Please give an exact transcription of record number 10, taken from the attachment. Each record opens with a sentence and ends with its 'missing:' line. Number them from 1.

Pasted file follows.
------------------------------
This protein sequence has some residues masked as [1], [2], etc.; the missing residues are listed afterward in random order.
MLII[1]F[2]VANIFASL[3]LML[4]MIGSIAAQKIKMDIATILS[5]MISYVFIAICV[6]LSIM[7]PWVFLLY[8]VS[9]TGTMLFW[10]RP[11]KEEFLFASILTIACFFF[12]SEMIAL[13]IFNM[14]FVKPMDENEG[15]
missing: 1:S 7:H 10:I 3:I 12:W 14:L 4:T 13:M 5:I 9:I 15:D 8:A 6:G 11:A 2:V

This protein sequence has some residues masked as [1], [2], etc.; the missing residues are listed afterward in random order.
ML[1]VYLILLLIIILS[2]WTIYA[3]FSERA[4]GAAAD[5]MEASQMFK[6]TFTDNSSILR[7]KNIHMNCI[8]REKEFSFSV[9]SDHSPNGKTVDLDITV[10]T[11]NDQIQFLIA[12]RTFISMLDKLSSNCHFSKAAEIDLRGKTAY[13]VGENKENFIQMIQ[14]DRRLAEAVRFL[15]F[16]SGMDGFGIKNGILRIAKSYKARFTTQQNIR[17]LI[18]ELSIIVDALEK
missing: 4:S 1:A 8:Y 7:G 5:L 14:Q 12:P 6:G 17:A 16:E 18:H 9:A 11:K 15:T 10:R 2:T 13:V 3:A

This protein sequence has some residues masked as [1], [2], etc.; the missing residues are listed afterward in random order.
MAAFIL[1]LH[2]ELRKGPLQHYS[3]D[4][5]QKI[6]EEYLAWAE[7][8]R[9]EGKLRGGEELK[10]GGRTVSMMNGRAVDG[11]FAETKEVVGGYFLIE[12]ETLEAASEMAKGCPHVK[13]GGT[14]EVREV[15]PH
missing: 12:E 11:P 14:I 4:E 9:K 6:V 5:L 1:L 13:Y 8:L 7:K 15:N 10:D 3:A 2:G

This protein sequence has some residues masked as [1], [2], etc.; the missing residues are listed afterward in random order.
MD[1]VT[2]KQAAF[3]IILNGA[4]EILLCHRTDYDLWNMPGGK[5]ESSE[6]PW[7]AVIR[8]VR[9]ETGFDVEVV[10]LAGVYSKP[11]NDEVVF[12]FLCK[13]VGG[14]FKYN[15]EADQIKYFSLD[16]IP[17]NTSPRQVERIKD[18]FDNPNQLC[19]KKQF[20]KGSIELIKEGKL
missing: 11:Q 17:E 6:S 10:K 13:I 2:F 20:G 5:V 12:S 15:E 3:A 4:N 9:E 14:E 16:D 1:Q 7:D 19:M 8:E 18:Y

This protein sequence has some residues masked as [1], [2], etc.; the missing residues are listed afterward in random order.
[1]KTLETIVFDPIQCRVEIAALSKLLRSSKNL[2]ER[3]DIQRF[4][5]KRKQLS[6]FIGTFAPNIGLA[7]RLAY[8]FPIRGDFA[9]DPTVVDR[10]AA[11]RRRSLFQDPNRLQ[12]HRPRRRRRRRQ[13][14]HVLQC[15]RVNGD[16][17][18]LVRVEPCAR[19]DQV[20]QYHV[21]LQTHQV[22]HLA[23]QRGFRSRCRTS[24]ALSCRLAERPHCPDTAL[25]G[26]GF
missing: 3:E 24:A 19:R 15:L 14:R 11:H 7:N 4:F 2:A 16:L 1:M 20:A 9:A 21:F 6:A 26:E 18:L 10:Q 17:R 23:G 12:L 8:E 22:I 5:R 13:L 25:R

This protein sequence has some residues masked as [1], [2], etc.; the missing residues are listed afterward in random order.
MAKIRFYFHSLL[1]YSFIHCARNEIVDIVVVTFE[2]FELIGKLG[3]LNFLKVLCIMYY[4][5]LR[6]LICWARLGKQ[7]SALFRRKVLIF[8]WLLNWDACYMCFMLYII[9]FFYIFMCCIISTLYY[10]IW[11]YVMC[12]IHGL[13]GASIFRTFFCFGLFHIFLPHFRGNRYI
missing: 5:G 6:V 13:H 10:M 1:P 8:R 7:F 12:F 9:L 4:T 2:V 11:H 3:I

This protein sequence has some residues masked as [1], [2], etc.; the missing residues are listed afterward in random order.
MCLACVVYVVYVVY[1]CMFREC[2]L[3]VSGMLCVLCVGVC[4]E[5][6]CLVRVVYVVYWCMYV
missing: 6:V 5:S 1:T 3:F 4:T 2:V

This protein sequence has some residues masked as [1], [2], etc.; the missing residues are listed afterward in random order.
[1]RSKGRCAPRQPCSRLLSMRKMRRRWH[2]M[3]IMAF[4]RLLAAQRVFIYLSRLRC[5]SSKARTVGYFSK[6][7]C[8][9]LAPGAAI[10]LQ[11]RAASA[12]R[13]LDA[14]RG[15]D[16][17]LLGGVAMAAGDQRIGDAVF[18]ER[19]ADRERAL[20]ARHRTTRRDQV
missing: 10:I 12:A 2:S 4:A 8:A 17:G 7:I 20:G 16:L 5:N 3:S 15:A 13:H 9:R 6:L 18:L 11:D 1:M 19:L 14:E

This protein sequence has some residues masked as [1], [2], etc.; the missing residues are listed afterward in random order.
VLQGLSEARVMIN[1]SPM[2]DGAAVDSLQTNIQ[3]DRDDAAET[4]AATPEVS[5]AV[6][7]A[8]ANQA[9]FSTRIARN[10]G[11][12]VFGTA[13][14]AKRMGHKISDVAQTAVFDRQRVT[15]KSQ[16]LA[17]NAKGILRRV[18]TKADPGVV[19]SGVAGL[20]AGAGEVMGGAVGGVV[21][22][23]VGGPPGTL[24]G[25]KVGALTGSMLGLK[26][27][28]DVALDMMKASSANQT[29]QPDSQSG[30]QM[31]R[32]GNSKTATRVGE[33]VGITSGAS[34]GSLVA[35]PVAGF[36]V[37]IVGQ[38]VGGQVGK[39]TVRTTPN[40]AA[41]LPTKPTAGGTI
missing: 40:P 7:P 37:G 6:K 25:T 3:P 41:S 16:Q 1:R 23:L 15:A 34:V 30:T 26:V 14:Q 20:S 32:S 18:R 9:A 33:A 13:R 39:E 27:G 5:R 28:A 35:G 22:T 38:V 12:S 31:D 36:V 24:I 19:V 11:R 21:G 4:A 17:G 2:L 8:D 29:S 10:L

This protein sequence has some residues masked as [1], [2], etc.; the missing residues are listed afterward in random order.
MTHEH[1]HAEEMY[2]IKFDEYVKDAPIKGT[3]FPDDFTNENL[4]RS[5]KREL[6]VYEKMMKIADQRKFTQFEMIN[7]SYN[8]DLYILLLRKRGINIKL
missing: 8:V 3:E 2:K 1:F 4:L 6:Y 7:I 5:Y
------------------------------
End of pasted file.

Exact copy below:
This protein sequence has some residues masked as [1], [2], etc.; the missing residues are listed afterward in random order.
MTHEH[1]HAEEMY[2]IKFDEYVKDAPIKGT[3]FPDDFTNENL[4]RS[5]KREL[6]VYEKMMKIADQRKFTQFEMIN[7]SYN[8]DLYILLLRKRGINIKL
missing: 8:V 3:E 2:K 1:F 4:L 6:Y 7:I 5:Y